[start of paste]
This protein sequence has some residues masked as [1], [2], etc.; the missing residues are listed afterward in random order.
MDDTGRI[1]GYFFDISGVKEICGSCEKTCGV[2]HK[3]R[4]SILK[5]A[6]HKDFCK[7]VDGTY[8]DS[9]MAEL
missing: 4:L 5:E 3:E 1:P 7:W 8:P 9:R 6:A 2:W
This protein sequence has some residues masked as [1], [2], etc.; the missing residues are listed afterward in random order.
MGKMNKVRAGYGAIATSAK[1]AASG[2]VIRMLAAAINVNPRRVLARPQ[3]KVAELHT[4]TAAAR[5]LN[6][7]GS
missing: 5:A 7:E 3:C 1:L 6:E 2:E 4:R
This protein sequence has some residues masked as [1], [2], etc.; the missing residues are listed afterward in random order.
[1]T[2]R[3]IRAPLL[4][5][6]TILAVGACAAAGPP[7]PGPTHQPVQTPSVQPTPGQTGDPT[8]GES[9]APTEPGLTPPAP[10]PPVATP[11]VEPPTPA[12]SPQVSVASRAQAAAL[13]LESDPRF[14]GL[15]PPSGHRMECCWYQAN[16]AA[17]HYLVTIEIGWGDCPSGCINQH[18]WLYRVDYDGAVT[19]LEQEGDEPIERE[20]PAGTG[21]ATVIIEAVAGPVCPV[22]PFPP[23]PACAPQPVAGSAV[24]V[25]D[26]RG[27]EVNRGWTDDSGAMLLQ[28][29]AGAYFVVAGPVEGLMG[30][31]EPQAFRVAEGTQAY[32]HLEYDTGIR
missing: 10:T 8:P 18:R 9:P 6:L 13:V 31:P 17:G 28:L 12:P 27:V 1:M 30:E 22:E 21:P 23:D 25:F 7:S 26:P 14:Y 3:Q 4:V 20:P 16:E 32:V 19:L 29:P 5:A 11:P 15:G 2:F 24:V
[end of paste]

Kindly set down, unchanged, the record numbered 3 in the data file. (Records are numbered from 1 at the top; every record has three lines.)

This protein sequence has some residues masked as [1], [2], etc.; the missing residues are listed afterward in random order.
[1]T[2]R[3]IRAPLL[4][5][6]TILAVGACAAAGPP[7]PGPTHQPVQTPSVQPTPGQTGDPT[8]GES[9]APTEPGLTPPAP[10]PPVATP[11]VEPPTPA[12]SPQVSVASRAQAAAL[13]LESDPRF[14]GL[15]PPSGHRMECCWYQAN[16]AA[17]HYLVTIEIGWGDCPSGCINQH[18]WLYRVDYDGAVT[19]LEQEGDEPIERE[20]PAGTG[21]ATVIIEAVAGPVCPV[22]PFPP[23]PACAPQPVAGSAV[24]V[25]D[26]RG[27]EVNRGWTDDSGAMLLQ[28][29]AGAYFVVAGPVEGLMG[30][31]EPQAFRVAEGTQAY[32]HLEYDTGIR
missing: 10:T 8:P 18:R 9:P 6:L 13:V 31:P 17:G 28:L 12:P 27:V 1:M 30:E 22:E 21:P 23:D 25:F 7:S 26:P 14:Y 3:Q 4:V 20:P 16:E 32:V 19:L 29:P 5:A 11:P 15:G 2:F 24:V